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India's Suryakumar Yadav looks dejected as he walks off the pitch after being caught out by Pakistan's Mohammad Amir on Sunday. Image Credit: Reuters

Dubai: Suryakumar Yadav faces immense pressure to live up to his own expectations. As the world’s No. 1 Twenty20 batter, he has been under increasing scrutiny since his lacklustre performance in the 50-over World Cup in India last year.

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What’s intriguing is how a player with a track record of centuries and double centuries for the Mumbai Cricket Association in the Ranji Trophy — a domestic league that exposes players to three, four, or five-day formats — could struggle in longer formats. The issue isn’t his skills; it’s more about temperament and confidence.

Miserable run extends

However, in T20 cricket, Yadav is a 360-degree player who rarely puts a foot wrong. His ability to score runs at will, especially when batting down the order, sets him apart. Unfortunately, an injury in December last year during South Africa’s tour has added to his challenges.

Yadav’s performances in the T20 World Cup have been disappointing, extending his miserable run at home. Some cricket experts even label him a “minnow basher”. But is it fair to question the place of someone who has consistently performed over the last couple of years?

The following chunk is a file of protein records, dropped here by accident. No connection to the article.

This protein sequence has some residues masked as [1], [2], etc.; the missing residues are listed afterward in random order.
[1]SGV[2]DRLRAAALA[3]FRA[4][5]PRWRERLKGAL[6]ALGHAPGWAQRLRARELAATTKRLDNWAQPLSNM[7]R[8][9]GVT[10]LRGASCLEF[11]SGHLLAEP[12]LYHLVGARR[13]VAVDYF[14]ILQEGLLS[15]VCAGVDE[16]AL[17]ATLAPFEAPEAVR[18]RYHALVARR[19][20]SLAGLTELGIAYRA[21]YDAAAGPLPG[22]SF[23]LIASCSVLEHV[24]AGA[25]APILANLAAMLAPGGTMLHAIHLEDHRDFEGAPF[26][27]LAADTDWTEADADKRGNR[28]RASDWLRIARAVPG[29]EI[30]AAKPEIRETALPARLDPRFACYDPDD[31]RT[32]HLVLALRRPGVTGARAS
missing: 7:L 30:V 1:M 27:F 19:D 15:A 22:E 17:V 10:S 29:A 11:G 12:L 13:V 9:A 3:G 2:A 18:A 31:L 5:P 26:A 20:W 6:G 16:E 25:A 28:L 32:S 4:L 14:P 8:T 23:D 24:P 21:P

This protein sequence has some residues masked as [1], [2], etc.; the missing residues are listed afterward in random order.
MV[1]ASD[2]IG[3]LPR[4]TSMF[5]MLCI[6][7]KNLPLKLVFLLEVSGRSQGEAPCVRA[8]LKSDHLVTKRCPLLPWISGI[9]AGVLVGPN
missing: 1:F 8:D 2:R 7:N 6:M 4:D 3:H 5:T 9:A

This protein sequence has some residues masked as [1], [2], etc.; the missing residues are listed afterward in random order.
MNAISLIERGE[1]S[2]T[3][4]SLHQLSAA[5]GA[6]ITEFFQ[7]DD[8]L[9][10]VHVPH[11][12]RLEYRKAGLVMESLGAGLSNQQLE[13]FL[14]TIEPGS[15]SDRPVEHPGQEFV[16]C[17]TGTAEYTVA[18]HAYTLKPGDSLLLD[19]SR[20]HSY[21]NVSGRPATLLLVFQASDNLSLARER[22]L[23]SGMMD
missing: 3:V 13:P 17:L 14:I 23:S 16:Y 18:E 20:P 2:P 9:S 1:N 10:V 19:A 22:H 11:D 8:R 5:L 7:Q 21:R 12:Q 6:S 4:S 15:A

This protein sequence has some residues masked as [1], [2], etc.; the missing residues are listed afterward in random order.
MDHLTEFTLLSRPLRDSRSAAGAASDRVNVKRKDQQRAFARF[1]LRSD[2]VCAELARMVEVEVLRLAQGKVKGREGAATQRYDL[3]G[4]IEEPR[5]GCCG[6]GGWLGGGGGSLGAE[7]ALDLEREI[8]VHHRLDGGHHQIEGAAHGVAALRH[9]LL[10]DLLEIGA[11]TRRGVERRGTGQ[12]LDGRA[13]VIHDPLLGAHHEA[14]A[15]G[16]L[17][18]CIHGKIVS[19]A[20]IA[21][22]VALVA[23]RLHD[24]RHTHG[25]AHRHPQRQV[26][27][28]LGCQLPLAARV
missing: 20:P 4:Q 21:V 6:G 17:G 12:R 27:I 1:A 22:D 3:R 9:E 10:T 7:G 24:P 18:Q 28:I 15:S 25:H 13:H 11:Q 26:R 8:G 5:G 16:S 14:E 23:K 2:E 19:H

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Suryakumar Yadav couldn't capitalise on his start against Pakistan. Image Credit: AFP

Real headache

His track record in ICC events isn’t stellar. Yet, his displays in the shortest format is very good, boasting an average of 43.87 and a strike rate of over 170. Yadav’s presence gives rivals a real headache. With talents like Sanju Samson and Yashasvi Jaiswal waiting in the wings, Indian team management faces a dilemma when performances don’t match reputation. But Yadav deserves more chances and support to allow him emerge from this lean patch.

Past performances matter, but they can’t be the sole yardstick for someone returning from injury. Remember, Indian talisman Virat Kohli faced a similar situation a couple of years ago, and with the right backing, he’s now back to his best.

Knee-jerk reactions won’t boost team morale; patience is key. Given Yadav’s success rate, expect him to find his groove in the upcoming matches before India enters the Super 8.